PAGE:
TAMPA, Fla. (WFLA) — Phil Esposito has been inducted to several hall of fames over the years, but his inaugural induction into the Lightning Hall of Fame—holds a very special meaning for the man who founded the team three decades ago.
“Without a doubt, this is the greatest thing I’ve ever done in hockey, and I did a lot of things as a player,” Esposito said.
What sets this honor apart for Esposito is the uphill battle he faced in seeing his idea of bringing professional hockey to the Tampa Bay area, come to life.
“It was very, very difficult the first seven, eight to 10 years. Very,” Esposito said. “We didn’t have any money. They didn’t want to put any more money in, couldn’t get players, couldn’t pay bills. It was very difficult.”
“I think (Esposito) tapped-in to every resource possible to make this happen,” said Lightning Head Coach Jon Cooper. “When you look back and listen to the stories, it’s amazing that it got pulled off. But it’s a credit to Phil.”
Meanwhile, Esposito is quick to credit others, saying he’s had great people around him that supported his vision— his “baby,” as he calls this team, which has grown into a thriving franchise, winning three Stanley Cups. He lights up when he talks about the Bolts’ success, knowing the arduous journey it was, to becoming a championship-caliber organization.
“It’s incredible,” Esposito said. “Incredible. And when I talk about it, I get little goose bumps because for me, the 2004, when they won that Stanley Cup, it was like ‘My kid has graduated and they’ve moved on. Thank God!’ But this is special for me. It really is. I make small of things. It’s just my way. But it’s special.”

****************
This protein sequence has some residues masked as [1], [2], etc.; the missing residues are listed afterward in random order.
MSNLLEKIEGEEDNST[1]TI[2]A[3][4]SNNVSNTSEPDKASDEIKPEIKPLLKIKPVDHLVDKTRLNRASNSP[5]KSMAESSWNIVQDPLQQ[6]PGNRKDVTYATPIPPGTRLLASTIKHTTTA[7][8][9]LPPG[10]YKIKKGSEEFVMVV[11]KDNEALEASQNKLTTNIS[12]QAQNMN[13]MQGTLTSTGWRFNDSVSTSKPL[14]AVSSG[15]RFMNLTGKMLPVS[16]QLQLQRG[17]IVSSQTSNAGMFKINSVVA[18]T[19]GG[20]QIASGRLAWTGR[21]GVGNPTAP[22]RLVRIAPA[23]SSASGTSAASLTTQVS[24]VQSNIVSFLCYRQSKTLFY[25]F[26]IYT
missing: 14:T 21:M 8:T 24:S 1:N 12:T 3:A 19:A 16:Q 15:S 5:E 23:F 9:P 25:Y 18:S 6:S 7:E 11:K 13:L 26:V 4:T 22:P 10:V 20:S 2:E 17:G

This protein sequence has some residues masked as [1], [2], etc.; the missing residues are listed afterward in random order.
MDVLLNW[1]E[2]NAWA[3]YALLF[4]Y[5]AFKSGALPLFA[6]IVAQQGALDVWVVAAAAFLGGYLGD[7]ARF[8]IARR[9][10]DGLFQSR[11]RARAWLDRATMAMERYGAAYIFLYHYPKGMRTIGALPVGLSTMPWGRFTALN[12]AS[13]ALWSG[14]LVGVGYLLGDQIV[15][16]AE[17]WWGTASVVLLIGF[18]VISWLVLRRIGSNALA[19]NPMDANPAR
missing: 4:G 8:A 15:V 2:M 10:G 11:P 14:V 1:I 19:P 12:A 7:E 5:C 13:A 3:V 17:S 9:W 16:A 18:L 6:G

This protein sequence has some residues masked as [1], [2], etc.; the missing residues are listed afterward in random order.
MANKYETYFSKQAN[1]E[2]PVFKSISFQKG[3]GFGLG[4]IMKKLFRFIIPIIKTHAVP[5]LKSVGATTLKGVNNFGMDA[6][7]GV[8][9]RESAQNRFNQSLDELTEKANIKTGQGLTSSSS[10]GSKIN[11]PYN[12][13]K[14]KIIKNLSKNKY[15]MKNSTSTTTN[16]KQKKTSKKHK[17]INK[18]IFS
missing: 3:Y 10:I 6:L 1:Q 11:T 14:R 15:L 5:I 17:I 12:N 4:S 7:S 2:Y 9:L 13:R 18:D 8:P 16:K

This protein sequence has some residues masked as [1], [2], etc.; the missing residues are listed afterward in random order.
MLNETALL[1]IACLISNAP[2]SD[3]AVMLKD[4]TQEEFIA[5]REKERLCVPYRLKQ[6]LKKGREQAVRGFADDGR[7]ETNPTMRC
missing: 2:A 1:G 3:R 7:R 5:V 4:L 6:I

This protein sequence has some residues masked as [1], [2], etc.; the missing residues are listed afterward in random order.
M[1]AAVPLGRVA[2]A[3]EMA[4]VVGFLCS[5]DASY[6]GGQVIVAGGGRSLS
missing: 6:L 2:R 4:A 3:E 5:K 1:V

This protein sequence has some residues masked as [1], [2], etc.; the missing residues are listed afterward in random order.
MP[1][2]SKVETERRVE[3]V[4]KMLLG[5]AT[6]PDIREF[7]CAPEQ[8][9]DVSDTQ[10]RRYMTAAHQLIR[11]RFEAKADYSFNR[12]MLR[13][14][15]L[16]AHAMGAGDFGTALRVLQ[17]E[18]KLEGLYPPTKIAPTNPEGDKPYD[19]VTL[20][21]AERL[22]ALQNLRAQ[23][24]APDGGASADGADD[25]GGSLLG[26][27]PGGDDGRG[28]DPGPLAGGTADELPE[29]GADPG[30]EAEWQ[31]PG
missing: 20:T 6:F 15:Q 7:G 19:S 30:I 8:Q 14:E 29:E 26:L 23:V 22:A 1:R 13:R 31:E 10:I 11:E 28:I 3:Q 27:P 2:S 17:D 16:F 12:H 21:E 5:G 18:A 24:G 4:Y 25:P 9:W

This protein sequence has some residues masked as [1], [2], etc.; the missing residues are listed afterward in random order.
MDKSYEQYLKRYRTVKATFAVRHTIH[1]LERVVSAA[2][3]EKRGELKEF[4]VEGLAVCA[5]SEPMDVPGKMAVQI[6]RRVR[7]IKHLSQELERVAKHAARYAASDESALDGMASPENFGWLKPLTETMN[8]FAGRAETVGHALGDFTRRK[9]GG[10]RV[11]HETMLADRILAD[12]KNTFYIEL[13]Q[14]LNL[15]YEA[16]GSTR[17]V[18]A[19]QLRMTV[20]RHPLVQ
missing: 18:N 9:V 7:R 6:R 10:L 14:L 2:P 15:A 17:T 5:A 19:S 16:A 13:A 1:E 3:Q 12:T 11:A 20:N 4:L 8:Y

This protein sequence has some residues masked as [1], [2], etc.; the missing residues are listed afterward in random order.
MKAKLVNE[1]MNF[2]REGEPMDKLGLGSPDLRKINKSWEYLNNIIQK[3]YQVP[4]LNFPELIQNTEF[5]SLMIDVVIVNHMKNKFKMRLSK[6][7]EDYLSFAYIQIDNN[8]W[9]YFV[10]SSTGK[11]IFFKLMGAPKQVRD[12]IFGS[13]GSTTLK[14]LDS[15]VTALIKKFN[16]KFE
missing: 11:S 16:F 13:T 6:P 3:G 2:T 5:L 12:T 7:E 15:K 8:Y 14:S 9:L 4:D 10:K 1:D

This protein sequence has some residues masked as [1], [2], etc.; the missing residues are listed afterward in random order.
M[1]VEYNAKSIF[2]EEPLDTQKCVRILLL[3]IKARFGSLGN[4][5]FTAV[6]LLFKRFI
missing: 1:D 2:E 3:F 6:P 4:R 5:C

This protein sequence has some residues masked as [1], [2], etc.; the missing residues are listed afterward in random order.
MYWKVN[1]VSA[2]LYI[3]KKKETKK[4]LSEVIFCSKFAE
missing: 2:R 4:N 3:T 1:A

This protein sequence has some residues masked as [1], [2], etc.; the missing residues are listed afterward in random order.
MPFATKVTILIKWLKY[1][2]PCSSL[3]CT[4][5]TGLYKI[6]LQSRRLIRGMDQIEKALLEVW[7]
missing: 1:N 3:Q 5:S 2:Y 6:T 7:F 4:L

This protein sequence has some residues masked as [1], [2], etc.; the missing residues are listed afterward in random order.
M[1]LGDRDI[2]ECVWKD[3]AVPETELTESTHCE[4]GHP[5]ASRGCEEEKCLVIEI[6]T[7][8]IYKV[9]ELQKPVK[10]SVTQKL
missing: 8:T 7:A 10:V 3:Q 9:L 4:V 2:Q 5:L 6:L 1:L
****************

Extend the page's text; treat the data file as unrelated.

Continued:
Esposito will go into the 2023 class with former Lightning greats Martin St. Louis and Vincent Lecavalier. On the team’s 30th anniversary, and with their growing list of franchise accolades, now seemed like the perfect time to start it.
“You have to set some sort of tradition first before you can go on and do the things that you really think are the right things to do,” Esposito said. “This is the right thing to do – to start a Hall of Fame here—without a doubt. After 30 years I think through tradition and Stanley Cups—three Stanley Cups—and going to the finals two or three more times. It’s incredible.”
“There’s a lot of history here,” Cooper said. “There’s people in this organization that are in the (Hockey) Hall of Fame so to be recognized on a nightly basis when people come to this arena, I think it’s– it’s not really overdue. I think the timing’s right. There has to be a history built before you can do anything like this.”
The Lightning Hall of Fame induction ceremony for the trio of inaugural members will be Friday, March 17th as a part of the Bolts’ Alumni Weekend at AMALIE Arena.